Researchers are warning of an ongoing Office 365 credential-phishing attack that's targeting the hospitality industry – and using visual CAPTCHAs to avoid detection and appear legitimate. ... The multiple CAPTCHAs serve as backups, in case the first one gets defeated by automated systems, said researchers.
Researchers are warning of an ongoing Office 365 credential-phishing attack that’s targeting the hospitality industry – and using visual CAPTCHAs to avoid detection and appear legitimate.
CAPTCHAs – commonly utilized by websites like LinkedIn and Google – are a type of challenge–response test used to determine whether or not the user is human, such as clicking on the parts of a grid that have a specific object pictured. Cybercriminals have previously utilized CAPTCHAs as a way to defeat automated crawling systems, ensure that a human is interacting with the page and make the phishing landing page appear legitimate.
Though the use of CAPTCHAS in phishing attacks is nothing groundbreaking, this attack shows that the technique works – so much so that the attackers in this campaign used three different CAPTCHA checks on targets, before finally bringing them to the phishing landing page, which poses as a Microsoft Office 365 log-in page.
“Two important things are happening here,” said researchers with Menlo Security, in a post this week. “The first is that the user is made to think that this is a legitimate site, because their cognitive bias has trained them to believe that checks like these appear only on benign websites. The second thing this strategy does is to defeat automated crawling systems attempting to identify phishing attacks.”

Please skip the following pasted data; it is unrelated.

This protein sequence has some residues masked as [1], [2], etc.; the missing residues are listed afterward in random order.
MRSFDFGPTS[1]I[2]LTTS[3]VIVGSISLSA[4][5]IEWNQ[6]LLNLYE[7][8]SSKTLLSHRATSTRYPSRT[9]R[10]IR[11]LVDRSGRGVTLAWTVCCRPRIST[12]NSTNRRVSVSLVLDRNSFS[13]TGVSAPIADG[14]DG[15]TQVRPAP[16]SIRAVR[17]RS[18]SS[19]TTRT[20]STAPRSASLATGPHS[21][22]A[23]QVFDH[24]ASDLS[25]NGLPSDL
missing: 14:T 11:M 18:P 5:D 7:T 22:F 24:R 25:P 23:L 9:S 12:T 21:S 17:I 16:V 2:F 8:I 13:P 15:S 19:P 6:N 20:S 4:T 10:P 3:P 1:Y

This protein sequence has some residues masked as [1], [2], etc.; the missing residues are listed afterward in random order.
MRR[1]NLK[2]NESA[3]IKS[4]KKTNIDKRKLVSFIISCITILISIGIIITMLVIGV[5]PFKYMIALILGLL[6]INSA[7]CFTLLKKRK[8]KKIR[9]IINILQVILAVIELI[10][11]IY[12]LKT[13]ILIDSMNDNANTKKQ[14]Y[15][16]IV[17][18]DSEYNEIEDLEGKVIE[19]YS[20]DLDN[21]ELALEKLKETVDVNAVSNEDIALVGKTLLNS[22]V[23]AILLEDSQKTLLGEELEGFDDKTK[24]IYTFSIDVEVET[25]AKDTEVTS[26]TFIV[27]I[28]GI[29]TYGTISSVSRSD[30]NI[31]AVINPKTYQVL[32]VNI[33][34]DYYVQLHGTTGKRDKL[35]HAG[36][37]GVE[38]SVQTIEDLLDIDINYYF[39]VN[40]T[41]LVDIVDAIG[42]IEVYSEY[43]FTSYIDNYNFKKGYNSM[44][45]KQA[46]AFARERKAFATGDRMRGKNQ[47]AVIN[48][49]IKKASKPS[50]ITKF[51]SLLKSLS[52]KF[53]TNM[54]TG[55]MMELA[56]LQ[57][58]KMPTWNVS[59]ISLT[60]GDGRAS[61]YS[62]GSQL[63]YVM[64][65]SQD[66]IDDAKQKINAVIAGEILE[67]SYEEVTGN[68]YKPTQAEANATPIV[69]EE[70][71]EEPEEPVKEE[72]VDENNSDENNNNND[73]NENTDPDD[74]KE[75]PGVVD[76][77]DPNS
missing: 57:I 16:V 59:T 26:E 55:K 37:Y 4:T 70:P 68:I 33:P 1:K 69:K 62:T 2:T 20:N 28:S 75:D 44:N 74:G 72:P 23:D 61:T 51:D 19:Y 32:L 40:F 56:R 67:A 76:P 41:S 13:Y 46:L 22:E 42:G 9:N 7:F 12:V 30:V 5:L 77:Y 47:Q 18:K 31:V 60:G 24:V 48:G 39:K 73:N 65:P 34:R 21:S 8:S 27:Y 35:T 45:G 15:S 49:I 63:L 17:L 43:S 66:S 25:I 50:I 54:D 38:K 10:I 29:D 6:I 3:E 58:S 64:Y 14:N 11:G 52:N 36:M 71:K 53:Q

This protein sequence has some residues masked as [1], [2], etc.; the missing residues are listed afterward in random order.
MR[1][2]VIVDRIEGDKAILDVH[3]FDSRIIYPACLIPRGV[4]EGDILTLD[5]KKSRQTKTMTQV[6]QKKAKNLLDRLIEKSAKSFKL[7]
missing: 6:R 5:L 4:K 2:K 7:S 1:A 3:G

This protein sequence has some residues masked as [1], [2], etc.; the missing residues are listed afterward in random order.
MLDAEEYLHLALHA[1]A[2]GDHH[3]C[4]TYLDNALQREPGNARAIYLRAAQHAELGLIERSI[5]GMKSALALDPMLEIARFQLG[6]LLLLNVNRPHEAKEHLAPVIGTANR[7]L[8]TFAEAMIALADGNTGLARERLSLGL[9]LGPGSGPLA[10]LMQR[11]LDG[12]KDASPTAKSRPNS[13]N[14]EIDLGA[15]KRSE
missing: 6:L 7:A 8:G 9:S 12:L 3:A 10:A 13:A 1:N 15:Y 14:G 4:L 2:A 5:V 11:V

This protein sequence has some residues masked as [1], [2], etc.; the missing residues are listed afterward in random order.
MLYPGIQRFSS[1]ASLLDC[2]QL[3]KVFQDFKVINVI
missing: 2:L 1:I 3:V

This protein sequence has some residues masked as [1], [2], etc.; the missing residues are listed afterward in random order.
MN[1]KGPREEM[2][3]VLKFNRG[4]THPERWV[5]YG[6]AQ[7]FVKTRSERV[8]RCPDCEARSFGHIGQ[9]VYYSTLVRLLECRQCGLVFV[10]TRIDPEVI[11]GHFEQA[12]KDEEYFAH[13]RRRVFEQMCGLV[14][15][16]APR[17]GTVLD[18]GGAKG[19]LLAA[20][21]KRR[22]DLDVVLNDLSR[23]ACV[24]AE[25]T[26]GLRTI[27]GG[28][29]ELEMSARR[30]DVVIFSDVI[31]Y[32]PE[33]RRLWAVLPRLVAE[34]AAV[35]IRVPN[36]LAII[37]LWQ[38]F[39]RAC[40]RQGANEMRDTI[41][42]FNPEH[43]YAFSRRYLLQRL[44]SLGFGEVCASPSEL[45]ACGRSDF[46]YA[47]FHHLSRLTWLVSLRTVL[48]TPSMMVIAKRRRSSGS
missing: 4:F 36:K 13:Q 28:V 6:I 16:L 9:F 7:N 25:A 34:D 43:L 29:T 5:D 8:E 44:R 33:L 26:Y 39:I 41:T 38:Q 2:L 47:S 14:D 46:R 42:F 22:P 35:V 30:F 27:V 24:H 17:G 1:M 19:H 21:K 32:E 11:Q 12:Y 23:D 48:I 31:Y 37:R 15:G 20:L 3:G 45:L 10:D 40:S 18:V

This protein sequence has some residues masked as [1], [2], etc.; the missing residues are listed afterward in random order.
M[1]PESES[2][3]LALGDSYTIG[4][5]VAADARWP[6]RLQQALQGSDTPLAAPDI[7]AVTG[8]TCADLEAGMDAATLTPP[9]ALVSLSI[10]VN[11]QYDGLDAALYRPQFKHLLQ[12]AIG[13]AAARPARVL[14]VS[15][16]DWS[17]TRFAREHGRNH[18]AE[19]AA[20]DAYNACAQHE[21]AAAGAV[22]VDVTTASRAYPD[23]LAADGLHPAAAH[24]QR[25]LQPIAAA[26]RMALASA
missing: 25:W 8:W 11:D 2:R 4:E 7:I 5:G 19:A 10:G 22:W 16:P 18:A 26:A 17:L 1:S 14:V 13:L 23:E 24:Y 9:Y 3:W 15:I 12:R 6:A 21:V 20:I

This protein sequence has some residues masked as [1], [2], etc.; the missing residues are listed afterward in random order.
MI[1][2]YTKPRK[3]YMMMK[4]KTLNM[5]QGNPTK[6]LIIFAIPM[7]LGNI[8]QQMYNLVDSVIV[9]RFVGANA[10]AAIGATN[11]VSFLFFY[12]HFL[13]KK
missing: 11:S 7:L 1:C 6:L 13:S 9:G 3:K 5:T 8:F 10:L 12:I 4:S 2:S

Menlo Security’s Director of Security Research, Vinay Pidathala, told Threatpost said that researchers are unsure of how many users were specifically targeted, however, the industries targeted by this campaign were primarily technology, insurance, and finance and banking.
The multiple CAPTCHAs serve as backups, in case the first one gets defeated by automated systems, said researchers.
In the first CAPTCHA check, targets are simply asked to check a box that says “I’m not a robot.”
After that, they are then taken to a second CAPTCHA that requires them to select for instance all the picture tiles that match bicycles, followed by a third CAPTCHA asking them to identify, say, all the pictures that match a crosswalk. Attackers also do not use the same CAPTCHAs – researchers said, during their testing they came across at least four different images utilized.
Finally, after passing all these checks, the target is taken to the final landing page, which impersonates an Office 365 log-in page, in an attempt to steal the victims’ credentials.
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